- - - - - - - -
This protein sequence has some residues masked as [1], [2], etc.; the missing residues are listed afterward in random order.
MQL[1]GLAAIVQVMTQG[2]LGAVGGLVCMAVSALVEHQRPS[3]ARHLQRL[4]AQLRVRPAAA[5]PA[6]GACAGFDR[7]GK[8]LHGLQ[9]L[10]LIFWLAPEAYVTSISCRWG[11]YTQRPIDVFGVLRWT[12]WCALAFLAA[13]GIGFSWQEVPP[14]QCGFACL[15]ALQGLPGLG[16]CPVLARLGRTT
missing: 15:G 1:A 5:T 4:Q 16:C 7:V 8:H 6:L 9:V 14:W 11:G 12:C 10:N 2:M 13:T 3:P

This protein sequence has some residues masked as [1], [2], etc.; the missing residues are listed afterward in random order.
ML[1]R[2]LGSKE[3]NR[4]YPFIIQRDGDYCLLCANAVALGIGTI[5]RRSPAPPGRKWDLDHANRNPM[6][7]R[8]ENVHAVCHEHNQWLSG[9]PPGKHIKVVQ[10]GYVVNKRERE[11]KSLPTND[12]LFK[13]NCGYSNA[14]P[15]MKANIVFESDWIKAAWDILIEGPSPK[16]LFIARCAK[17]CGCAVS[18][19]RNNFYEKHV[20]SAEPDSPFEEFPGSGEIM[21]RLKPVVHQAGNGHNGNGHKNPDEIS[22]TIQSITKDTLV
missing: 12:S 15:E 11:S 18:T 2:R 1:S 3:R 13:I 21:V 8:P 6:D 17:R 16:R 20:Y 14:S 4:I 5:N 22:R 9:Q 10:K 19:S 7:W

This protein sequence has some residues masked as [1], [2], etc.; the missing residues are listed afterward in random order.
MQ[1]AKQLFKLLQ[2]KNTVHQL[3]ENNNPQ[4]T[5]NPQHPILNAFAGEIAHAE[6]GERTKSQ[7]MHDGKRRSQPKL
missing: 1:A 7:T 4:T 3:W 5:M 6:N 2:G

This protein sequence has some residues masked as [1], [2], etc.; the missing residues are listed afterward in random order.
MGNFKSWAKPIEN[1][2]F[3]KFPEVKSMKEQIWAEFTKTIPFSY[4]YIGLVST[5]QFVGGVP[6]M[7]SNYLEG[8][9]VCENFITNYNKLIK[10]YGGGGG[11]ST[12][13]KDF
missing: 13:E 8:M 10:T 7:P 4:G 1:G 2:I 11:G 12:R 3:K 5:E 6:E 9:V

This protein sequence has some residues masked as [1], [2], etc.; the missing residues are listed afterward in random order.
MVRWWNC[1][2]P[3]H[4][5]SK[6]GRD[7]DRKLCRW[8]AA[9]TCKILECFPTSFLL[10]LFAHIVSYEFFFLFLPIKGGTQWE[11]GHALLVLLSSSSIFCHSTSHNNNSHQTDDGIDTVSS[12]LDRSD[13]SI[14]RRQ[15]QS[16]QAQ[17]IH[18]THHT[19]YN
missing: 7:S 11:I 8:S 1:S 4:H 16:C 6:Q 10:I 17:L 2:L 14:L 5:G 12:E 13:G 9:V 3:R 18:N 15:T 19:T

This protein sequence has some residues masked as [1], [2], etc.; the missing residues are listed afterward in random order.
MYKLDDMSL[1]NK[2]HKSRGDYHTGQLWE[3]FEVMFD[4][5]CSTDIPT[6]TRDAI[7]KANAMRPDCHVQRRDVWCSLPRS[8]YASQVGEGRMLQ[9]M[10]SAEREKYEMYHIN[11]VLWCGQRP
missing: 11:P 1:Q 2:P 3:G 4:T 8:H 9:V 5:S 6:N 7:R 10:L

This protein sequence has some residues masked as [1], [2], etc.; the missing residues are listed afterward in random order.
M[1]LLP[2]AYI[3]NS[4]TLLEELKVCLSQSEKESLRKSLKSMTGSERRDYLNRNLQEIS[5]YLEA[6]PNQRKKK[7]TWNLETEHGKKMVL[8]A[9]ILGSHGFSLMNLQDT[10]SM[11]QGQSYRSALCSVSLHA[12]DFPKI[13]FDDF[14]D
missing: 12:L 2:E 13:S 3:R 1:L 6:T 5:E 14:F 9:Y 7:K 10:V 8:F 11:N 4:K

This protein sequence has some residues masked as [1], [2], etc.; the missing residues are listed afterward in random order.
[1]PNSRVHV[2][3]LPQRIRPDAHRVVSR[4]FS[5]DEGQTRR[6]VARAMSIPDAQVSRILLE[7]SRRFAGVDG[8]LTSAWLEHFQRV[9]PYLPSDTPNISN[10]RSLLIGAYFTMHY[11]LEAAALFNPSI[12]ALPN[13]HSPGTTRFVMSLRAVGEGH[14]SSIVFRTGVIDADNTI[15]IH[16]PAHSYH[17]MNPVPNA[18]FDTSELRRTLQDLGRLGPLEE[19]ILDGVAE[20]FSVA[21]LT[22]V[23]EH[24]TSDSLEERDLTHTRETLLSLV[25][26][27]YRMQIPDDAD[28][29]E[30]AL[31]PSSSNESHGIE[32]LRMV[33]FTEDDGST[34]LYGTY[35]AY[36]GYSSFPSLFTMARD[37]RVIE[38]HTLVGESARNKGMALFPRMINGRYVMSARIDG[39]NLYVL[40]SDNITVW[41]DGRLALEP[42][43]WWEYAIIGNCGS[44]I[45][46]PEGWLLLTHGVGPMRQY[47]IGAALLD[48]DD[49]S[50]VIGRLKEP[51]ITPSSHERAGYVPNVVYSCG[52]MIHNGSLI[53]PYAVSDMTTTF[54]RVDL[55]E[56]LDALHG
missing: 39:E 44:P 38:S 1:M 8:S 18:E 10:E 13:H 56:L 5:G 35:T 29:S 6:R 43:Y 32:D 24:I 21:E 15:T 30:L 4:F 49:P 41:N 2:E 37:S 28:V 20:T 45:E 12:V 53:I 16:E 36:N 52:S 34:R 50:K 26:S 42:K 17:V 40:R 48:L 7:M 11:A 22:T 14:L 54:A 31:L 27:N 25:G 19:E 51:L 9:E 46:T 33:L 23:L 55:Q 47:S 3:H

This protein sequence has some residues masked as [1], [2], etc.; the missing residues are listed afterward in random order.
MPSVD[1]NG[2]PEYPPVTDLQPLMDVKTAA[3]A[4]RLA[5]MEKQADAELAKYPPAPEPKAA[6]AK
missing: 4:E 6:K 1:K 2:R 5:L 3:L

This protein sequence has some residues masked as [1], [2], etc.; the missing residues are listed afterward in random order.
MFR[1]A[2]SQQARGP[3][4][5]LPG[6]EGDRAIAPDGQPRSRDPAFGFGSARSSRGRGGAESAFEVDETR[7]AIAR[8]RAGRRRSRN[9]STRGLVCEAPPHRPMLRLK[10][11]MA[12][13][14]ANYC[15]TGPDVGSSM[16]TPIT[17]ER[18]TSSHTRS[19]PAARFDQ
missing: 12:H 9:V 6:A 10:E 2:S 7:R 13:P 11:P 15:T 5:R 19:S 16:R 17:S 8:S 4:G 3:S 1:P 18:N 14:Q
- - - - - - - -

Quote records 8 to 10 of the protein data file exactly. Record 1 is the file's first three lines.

This protein sequence has some residues masked as [1], [2], etc.; the missing residues are listed afterward in random order.
[1]PNSRVHV[2][3]LPQRIRPDAHRVVSR[4]FS[5]DEGQTRR[6]VARAMSIPDAQVSRILLE[7]SRRFAGVDG[8]LTSAWLEHFQRV[9]PYLPSDTPNISN[10]RSLLIGAYFTMHY[11]LEAAALFNPSI[12]ALPN[13]HSPGTTRFVMSLRAVGEGH[14]SSIVFRTGVIDADNTI[15]IH[16]PAHSYH[17]MNPVPNA[18]FDTSELRRTLQDLGRLGPLEE[19]ILDGVAE[20]FSVA[21]LT[22]V[23]EH[24]TSDSLEERDLTHTRETLLSLV[25][26][27]YRMQIPDDAD[28][29]E[30]AL[31]PSSSNESHGIE[32]LRMV[33]FTEDDGST[34]LYGTY[35]AY[36]GYSSFPSLFTMARD[37]RVIE[38]HTLVGESARNKGMALFPRMINGRYVMSARIDG[39]NLYVL[40]SDNITVW[41]DGRLALEP[42][43]WWEYAIIGNCGS[44]I[45][46]PEGWLLLTHGVGPMRQY[47]IGAALLD[48]DD[49]S[50]VIGRLKEP[51]ITPSSHERAGYVPNVVYSCG[52]MIHNGSLI[53]PYAVSDMTTTF[54]RVDL[55]E[56]LDALHG
missing: 39:E 44:P 38:S 1:M 8:S 18:E 10:E 13:H 56:L 5:G 35:T 29:S 6:R 43:Y 32:D 24:I 21:E 15:T 30:L 4:F 49:P 41:N 2:E 37:S 28:V 20:T 45:E 12:V 53:I 16:E 36:N 52:S 34:R 50:K 26:S 42:K 17:V 40:R 48:L 7:M 11:A 22:T 14:L 54:A 31:L 27:N 25:G 19:E 51:L 9:E 46:T 33:L 23:L 55:Q 47:S 3:H

This protein sequence has some residues masked as [1], [2], etc.; the missing residues are listed afterward in random order.
MPSVD[1]NG[2]PEYPPVTDLQPLMDVKTAA[3]A[4]RLA[5]MEKQADAELAKYPPAPEPKAA[6]AK
missing: 4:E 6:K 1:K 2:R 5:L 3:L

This protein sequence has some residues masked as [1], [2], etc.; the missing residues are listed afterward in random order.
MFR[1]A[2]SQQARGP[3][4][5]LPG[6]EGDRAIAPDGQPRSRDPAFGFGSARSSRGRGGAESAFEVDETR[7]AIAR[8]RAGRRRSRN[9]STRGLVCEAPPHRPMLRLK[10][11]MA[12][13][14]ANYC[15]TGPDVGSSM[16]TPIT[17]ER[18]TSSHTRS[19]PAARFDQ
missing: 12:H 9:V 6:A 10:E 2:S 7:R 13:P 11:P 15:T 5:R 19:S 16:R 17:S 8:S 4:G 3:S 1:P 18:N 14:Q